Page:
## Sunday, March 31, 2013

### Factor Analysis for Mixed Data

Usually, as a factor analysis approach, we use the principal component analysis (PCA) when the active variables are quantitative; the multiple correspondence analysis (MCA) when they are all categorical. But what to do when we have a mix of these two types of variables?

A possible strategy is to discretize the quantitative variables and use the MCA. But this procedure is not recommended if we have a small dataset (a few number of instances), or if the number of qualitative variables is low in comparison with the number of quantitative ones. In addition, the discretization implies a loss of information. The choice of the number of intervals and the calculation of the cut points are not obvious.
Another possible strategy is to replace each qualitative variable by a set of dummy variables (a 0/1 indicator for each category of the variable to recode). Then we use the PCA. This strategy has a drawback. Indeed, because the dispersions of the variables (the quantitative variables and the indicator variables) are not comparable, we will obtain biased results.

The Jérôme Pages' "Multiple Factor Analysis for Mixed Data" (2004) [AFDM in French] relies on this second idea. But it introduces an additional refinement. It uses dummy variables, but instead of the 0/1, it uses the 0/x values, where 'x' is computed from the frequency of the concerned category of the qualitative variable. We can therefore use a standard program for PCA to lead the analysis (Pages, 2004; page 102). The calculation process is thus well controlled. But the interpretation of the results requires a little extra effort since it will be different depending on whether we study the role of a quantitative or qualitative variable.

In this tutorial, we show how to perform an AFDM with Tanagra 1.4.46 and R 1.15.1 (FactoMinerR package). We emphasize the reading of the results. We must study simultaneously the influence of quantitative and qualitative variables for the interpretation of the factors.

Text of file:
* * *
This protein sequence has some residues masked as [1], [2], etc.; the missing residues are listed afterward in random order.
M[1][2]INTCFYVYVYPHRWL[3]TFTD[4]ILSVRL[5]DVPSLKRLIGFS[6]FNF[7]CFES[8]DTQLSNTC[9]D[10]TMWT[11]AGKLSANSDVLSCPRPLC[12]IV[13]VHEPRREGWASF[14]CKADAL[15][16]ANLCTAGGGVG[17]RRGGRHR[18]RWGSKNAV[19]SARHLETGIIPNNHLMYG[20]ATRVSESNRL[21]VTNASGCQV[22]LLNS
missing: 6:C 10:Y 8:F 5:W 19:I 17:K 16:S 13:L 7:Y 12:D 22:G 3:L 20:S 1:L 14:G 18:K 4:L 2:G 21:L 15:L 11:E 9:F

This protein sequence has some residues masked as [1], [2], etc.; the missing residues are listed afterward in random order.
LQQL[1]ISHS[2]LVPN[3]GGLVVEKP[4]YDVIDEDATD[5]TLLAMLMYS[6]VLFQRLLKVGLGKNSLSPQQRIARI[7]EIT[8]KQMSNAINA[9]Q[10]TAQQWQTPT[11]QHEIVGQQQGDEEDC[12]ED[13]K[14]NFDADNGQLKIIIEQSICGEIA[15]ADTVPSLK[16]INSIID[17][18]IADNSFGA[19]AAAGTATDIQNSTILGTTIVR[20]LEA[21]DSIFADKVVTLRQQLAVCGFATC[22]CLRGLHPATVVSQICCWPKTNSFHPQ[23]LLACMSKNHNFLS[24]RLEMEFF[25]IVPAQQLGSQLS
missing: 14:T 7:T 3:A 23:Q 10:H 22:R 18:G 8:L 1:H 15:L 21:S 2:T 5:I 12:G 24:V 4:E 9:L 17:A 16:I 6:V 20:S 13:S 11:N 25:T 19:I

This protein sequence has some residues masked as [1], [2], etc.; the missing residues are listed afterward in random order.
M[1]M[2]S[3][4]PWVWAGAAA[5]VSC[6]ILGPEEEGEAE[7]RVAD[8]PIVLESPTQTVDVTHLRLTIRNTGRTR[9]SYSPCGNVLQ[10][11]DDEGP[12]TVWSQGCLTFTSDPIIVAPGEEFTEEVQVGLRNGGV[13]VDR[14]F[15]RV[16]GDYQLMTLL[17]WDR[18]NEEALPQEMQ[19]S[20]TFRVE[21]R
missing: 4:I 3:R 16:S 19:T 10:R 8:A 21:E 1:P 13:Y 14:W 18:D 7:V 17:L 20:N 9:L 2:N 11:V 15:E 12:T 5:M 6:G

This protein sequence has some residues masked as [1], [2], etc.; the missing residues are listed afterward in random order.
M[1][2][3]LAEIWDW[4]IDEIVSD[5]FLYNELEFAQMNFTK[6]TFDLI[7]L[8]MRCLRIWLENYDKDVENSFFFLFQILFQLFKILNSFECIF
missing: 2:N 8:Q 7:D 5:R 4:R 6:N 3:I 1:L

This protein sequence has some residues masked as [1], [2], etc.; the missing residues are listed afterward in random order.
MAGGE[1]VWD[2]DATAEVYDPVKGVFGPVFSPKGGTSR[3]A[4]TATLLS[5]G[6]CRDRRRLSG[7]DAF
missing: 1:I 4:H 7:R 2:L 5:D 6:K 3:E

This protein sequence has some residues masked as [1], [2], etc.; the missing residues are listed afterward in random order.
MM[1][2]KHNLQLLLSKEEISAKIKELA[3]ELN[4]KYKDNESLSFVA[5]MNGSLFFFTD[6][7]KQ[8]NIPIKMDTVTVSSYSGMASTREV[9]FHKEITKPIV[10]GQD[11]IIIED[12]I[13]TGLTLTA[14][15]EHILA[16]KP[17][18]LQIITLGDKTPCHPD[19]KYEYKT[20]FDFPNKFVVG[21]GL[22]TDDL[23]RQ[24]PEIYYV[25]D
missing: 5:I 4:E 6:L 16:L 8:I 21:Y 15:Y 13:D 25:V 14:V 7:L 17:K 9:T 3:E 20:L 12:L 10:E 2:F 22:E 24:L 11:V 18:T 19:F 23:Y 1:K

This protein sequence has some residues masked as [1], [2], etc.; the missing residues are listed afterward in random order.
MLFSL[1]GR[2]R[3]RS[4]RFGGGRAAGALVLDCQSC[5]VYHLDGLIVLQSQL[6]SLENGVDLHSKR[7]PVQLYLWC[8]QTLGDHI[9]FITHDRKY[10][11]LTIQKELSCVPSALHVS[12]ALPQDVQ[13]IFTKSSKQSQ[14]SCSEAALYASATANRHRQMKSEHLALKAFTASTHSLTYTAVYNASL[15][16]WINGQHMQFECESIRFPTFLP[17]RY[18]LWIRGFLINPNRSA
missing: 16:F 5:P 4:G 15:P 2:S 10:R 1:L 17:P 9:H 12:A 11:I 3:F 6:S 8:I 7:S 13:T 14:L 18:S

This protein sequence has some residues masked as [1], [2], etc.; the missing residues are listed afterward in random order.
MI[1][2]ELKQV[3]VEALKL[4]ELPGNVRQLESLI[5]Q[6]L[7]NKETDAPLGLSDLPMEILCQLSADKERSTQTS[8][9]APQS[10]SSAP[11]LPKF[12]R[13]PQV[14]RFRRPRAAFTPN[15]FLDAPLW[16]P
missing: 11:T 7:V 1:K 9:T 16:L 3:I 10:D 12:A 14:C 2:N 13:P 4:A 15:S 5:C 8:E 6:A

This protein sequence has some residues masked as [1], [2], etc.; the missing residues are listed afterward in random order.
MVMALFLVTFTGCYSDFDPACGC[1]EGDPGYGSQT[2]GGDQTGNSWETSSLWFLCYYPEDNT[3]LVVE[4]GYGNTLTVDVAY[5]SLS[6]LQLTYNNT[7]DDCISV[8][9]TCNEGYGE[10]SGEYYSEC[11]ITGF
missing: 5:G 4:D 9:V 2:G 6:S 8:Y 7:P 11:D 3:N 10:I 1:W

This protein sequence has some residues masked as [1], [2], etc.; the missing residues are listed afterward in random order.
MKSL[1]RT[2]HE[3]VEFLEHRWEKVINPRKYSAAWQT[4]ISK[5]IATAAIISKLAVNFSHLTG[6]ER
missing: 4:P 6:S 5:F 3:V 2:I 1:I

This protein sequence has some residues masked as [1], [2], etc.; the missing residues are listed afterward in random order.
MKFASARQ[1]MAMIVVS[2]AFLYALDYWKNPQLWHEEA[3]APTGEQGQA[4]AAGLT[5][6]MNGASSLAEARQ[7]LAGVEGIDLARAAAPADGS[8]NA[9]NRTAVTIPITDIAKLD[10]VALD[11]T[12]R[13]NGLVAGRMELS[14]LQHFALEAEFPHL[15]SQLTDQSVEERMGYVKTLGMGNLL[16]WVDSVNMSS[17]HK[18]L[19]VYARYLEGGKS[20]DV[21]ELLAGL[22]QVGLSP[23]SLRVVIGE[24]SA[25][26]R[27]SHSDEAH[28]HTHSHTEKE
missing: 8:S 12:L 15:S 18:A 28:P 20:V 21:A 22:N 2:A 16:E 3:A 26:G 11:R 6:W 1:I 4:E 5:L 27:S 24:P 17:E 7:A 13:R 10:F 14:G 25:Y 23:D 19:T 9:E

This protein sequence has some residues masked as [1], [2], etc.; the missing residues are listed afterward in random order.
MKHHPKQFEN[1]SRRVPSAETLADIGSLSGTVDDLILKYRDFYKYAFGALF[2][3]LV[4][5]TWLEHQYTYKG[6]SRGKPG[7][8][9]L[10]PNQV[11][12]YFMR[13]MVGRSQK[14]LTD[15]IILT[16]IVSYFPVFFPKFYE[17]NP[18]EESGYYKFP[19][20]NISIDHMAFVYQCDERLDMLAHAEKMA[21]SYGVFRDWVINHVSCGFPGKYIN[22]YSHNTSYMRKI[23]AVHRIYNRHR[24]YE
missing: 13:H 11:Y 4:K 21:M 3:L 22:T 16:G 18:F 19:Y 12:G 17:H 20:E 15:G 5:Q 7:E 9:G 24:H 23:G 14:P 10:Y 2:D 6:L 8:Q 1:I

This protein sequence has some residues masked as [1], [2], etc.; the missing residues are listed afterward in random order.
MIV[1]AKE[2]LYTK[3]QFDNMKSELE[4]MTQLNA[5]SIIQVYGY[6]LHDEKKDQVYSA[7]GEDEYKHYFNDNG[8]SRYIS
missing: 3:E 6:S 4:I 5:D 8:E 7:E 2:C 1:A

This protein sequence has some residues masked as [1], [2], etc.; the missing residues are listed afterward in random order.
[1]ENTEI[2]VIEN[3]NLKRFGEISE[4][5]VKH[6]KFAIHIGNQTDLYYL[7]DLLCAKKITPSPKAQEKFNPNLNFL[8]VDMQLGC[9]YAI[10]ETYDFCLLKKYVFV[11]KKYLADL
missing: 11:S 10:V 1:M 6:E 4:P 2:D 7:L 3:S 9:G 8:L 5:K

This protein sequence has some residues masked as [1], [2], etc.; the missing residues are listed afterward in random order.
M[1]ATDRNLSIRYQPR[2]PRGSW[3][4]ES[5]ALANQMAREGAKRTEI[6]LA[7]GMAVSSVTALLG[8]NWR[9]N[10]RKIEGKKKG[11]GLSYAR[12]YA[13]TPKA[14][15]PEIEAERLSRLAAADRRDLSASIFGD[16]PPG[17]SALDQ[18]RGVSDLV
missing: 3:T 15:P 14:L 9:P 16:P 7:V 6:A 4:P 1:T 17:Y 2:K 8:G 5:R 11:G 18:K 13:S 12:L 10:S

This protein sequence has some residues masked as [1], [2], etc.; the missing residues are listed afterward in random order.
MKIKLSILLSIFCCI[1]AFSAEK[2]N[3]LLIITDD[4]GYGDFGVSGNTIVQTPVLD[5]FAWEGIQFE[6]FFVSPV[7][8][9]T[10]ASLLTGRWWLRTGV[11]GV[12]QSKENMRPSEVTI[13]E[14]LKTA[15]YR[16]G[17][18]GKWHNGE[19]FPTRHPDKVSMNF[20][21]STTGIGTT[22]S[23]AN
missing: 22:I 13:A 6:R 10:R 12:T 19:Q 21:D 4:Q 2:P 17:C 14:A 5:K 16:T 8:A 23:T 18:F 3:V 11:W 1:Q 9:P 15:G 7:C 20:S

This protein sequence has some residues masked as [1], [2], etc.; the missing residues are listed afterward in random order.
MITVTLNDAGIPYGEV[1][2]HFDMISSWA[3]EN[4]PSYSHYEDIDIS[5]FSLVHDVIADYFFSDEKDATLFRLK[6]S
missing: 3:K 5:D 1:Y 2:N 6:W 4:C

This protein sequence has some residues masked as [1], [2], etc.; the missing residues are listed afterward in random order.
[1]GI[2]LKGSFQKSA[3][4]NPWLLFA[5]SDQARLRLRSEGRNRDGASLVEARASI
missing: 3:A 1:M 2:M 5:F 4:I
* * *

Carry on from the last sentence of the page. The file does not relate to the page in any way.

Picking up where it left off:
Keywords: PCA, principal component analysis, MCA, multiple correspondence analysis, AFDM, correlation, correlation ratio, FactoMineR package, R osftware
Components: AFDM, SCATTERPLOT WITH LABEL, CORRELATION SCATTERPLOT, VIEW MULTIPLE SCATTERPLOT
Tutorial: en_Tanagra_AFDM.pdf
Dataset: AUTOS2005AFDM.txt
References :
Jerome Pages, « Analyse Factorielle de Données Mixtes », Revue de Statistique Appliquee, tome 52, n°4, 2004 ; pages 93-111.

## Saturday, March 2, 2013

### Correspondence Analysis - Tools comparison

The correspondence analysis (or factorial correspondence analysis) is an exploratory technique which enables to detect the salient associations in a two-way contingency table. It proposes an attractive graphical display where the rows and the columns of the table are depicted as points. Thus, we can visually identify the similarities and the differences between the rows profiles (between the columns profiles). We can also detect the associations between rows and columns.

The correspondence analysis (CA) can be viewed as an approach to decompose the chi-squared statistic associated with a two-way contingency table into orthogonal factors. In fact, because CA is a descriptive technique, it can be applied to tables even if the chi-square test of independence is not appropriate. The only restriction is that the table must contain positive or zero values, the calculating the sum of the rows and the columns is possible, the rows and columns profiles can be interpreted.

The correspondence analysis can be viewed as a factorial technique. Factors are latent variables defined from linear combinations of the rows profiles (or columns profiles). We can use the factors scores coefficients to calculate the coordinate of supplementary rows or columns.

In this tutorial, we show how to implement the CA on a realistic dataset with various tools: Tanagra 1.4.48, which incorporates new features for a better reading of the results; R software, using the "ca" and "ade4" packages; OpenStat; and SAS (PROC CORRESP). We will see - as always - that all these software produce exactly the same numerical results (fortunately!). The differences are found mainly in terms of the organization of the outputs.

Keywords: correspondence analysis, symmetric graph, R software, package ca, package ade4, openstat, sas
Components: CORRESPONDENCE ANALYSIS
Tutorial: en_Tanagra_Correspondence_Analysis.pdf
Dataset: statements_foods.zip
References :
M. Bendixen, « A practical guide to the use of the correspondence analysis in marketing research », Marketing Research On-Line, 1 (1), pp. 16-38, 1996.
Tanagra Tutorial, "Correspondence Analysis".